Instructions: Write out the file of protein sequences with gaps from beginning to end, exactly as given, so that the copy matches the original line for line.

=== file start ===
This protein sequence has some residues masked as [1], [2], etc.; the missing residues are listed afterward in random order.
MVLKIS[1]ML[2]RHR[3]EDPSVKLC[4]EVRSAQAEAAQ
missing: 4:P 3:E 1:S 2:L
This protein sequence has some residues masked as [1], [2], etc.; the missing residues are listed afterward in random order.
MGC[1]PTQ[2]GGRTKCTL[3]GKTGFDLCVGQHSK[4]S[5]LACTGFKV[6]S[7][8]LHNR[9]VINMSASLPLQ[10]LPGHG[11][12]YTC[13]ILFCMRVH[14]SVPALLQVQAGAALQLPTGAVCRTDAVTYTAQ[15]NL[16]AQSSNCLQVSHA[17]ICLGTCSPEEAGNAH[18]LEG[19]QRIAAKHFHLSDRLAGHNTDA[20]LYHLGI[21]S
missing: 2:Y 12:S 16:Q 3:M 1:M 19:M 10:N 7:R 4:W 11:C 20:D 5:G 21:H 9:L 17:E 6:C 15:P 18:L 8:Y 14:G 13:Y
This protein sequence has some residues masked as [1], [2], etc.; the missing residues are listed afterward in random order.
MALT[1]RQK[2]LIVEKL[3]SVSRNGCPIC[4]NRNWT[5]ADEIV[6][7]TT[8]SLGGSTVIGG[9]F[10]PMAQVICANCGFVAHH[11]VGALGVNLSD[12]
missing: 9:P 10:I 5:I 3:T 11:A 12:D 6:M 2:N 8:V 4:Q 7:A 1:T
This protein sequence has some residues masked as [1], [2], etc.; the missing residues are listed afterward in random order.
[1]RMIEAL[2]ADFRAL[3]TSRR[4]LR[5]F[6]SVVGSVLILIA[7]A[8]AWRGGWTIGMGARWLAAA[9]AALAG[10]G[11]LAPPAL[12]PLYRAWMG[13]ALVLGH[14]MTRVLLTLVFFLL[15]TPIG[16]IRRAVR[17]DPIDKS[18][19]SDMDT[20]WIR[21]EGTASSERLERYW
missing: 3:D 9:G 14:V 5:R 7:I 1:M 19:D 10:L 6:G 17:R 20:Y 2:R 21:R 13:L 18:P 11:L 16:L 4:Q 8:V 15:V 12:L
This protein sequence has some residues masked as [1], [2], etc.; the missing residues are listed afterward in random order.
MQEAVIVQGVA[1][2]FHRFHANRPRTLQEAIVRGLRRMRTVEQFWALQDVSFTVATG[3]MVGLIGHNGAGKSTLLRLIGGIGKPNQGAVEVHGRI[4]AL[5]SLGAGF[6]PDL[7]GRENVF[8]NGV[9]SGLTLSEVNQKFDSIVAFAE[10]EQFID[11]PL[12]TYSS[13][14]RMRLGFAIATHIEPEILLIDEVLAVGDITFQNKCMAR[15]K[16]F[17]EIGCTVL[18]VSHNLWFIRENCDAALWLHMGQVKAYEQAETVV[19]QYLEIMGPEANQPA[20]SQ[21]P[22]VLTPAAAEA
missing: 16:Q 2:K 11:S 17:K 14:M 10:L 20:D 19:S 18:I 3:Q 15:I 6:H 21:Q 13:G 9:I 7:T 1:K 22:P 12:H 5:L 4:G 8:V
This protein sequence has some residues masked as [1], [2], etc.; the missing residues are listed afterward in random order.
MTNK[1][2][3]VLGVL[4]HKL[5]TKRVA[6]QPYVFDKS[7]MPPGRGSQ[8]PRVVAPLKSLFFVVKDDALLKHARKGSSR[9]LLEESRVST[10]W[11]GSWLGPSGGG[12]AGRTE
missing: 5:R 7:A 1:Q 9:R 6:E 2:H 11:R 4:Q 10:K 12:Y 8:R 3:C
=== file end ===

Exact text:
This protein sequence has some residues masked as [1], [2], etc.; the missing residues are listed afterward in random order.
MVLKIS[1]ML[2]RHR[3]EDPSVKLC[4]EVRSAQAEAAQ
missing: 4:P 3:E 1:S 2:L
This protein sequence has some residues masked as [1], [2], etc.; the missing residues are listed afterward in random order.
MGC[1]PTQ[2]GGRTKCTL[3]GKTGFDLCVGQHSK[4]S[5]LACTGFKV[6]S[7][8]LHNR[9]VINMSASLPLQ[10]LPGHG[11][12]YTC[13]ILFCMRVH[14]SVPALLQVQAGAALQLPTGAVCRTDAVTYTAQ[15]NL[16]AQSSNCLQVSHA[17]ICLGTCSPEEAGNAH[18]LEG[19]QRIAAKHFHLSDRLAGHNTDA[20]LYHLGI[21]S
missing: 2:Y 12:S 16:Q 3:M 1:M 19:M 10:N 7:R 4:W 11:C 20:D 5:G 21:H 9:L 17:E 6:C 15:P 18:L 8:Y 14:G 13:Y
This protein sequence has some residues masked as [1], [2], etc.; the missing residues are listed afterward in random order.
MALT[1]RQK[2]LIVEKL[3]SVSRNGCPIC[4]NRNWT[5]ADEIV[6][7]TT[8]SLGGSTVIGG[9]F[10]PMAQVICANCGFVAHH[11]VGALGVNLSD[12]
missing: 9:P 10:I 5:I 3:T 11:A 12:D 6:M 2:N 8:V 4:Q 7:A 1:T
This protein sequence has some residues masked as [1], [2], etc.; the missing residues are listed afterward in random order.
[1]RMIEAL[2]ADFRAL[3]TSRR[4]LR[5]F[6]SVVGSVLILIA[7]A[8]AWRGGWTIGMGARWLAAA[9]AALAG[10]G[11]LAPPAL[12]PLYRAWMG[13]ALVLGH[14]MTRVLLTLVFFLL[15]TPIG[16]IRRAVR[17]DPIDKS[18][19]SDMDT[20]WIR[21]EGTASSERLERYW
missing: 3:D 9:G 14:V 5:R 7:I 1:M 19:D 10:L 6:G 17:R 20:Y 2:R 21:R 13:L 18:P 11:L 16:L 4:Q 8:V 15:V 12:L
This protein sequence has some residues masked as [1], [2], etc.; the missing residues are listed afterward in random order.
MQEAVIVQGVA[1][2]FHRFHANRPRTLQEAIVRGLRRMRTVEQFWALQDVSFTVATG[3]MVGLIGHNGAGKSTLLRLIGGIGKPNQGAVEVHGRI[4]AL[5]SLGAGF[6]PDL[7]GRENVF[8]NGV[9]SGLTLSEVNQKFDSIVAFAE[10]EQFID[11]PL[12]TYSS[13][14]RMRLGFAIATHIEPEILLIDEVLAVGDITFQNKCMAR[15]K[16]F[17]EIGCTVL[18]VSHNLWFIRENCDAALWLHMGQVKAYEQAETVV[19]QYLEIMGPEANQPA[20]SQ[21]P[22]VLTPAAAEA
missing: 16:Q 2:K 11:S 17:K 14:M 10:L 20:D 19:S 18:I 3:Q 15:I 6:H 21:Q 13:G 9:I 7:T 1:K 22:P 12:H 5:L 4:G 8:V
This protein sequence has some residues masked as [1], [2], etc.; the missing residues are listed afterward in random order.
MTNK[1][2][3]VLGVL[4]HKL[5]TKRVA[6]QPYVFDKS[7]MPPGRGSQ[8]PRVVAPLKSLFFVVKDDALLKHARKGSSR[9]LLEESRVST[10]W[11]GSWLGPSGGG[12]AGRTE
missing: 5:R 7:A 1:Q 9:R 6:E 2:H 11:R 4:Q 10:K 12:Y 8:R 3:C